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How to work out when a Data Protection Impact Assessment is necessary

The European Data Protection Supervisor has published its list of what types of processing operations require a Data Protection Impact Assessment (DPIA) under the new data protection rules for the EU institutions (GDPR for EUI). 

They also published a list of processing operations that do not require a DPIA. Adopted after consultation with the European Data Protection Board (EDPB), these lists aim to provide additional guidance to controllers working in the EU institutions on how to implement the new rules. It complements the advice provided in their accountability on the ground toolkit.

DPIAs are a new concept introduced under both the GDPR and the GDPR for EUI. 

They help to ensure that controllers adequately address privacy and data protection risks in certain high-risk processing operations. 

This is particularly helpful in ensuring compliance with the concept of data protection by design, which involves building data protection into new processes and technologies, as it provides a structured way of thinking about the risks to individuals and how to mitigate them.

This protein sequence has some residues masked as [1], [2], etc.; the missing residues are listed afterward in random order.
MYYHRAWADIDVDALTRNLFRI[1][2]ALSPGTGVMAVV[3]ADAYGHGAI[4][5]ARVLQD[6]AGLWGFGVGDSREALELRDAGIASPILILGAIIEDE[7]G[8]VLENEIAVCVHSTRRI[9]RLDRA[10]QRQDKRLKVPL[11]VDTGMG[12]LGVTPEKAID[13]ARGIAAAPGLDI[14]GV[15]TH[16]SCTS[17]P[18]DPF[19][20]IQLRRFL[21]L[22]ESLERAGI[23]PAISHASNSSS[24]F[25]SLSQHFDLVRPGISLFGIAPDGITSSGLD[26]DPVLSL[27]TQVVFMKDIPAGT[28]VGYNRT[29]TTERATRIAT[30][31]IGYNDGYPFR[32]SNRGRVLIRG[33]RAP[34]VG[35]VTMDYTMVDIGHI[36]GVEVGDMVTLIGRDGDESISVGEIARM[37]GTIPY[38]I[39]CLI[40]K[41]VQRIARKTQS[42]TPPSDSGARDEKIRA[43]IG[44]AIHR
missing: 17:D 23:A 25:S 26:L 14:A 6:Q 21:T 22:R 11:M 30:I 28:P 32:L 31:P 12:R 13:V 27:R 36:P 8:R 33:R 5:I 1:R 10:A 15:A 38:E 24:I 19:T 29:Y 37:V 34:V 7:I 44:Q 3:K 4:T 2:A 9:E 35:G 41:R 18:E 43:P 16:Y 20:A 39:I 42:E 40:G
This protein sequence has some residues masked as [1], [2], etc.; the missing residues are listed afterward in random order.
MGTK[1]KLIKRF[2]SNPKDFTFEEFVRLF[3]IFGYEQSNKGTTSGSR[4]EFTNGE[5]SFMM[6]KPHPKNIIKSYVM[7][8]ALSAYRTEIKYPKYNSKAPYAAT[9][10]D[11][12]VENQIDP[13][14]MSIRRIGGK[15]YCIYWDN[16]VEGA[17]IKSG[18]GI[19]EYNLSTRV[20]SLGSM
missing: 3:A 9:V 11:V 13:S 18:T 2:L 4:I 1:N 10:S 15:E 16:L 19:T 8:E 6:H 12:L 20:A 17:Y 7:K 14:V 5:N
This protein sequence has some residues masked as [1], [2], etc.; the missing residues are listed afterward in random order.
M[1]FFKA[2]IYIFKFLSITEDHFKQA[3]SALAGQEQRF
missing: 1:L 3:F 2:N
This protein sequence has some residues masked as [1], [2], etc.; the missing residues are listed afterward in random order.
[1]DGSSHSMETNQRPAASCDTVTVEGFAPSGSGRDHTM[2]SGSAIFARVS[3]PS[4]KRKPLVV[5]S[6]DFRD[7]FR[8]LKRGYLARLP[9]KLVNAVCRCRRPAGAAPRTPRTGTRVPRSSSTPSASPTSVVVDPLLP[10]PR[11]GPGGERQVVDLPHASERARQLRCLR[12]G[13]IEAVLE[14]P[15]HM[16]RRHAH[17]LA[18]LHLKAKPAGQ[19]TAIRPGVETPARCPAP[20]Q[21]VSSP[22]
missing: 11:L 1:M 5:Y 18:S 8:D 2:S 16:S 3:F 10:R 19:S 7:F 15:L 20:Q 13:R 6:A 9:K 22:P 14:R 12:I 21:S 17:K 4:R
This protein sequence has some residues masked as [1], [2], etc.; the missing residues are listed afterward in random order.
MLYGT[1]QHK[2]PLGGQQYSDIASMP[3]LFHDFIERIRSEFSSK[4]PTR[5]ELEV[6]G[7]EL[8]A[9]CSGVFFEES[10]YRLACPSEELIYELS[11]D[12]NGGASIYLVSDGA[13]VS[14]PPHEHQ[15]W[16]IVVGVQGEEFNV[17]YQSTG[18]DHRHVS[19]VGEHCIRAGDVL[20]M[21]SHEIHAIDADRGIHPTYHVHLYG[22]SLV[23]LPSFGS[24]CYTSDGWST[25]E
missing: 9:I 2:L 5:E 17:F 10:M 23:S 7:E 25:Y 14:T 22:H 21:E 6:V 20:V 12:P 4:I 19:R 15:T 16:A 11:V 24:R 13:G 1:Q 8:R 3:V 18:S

The list identifies some common cases in which a DPIA is needed. These include:

  • exclusion databases;
  • the large-scale processing of special categories of personal data, such as disease monitoring, pharmacovigilance and central databases for law-enforcement cooperation;
  • internet traffic analysis breaking encryption;
  • e-recruitment tools that automatically pre-select or exclude candidates without human intervention.

However, the speed of technological development means that it is impossible to produce an exhaustive list of all high-risk processing operations. The list therefore also provides a set of criteria that can be used by controllers to assess whether a DPIA is required.

Publication of the EDPS list, which applies specifically to data processing operations carried out by the EU institutions, follows the publication by many other EU data protection authorities (DPAs) of their own lists on DPIAs, aimed at the organisations and businesses operating in their respective countries.



If you would like to learn more about how to do a Data Protection Impact Assessment it is covered as a module on our European Certified Data Protection Officer Course or contact us for a free data protection consultation at

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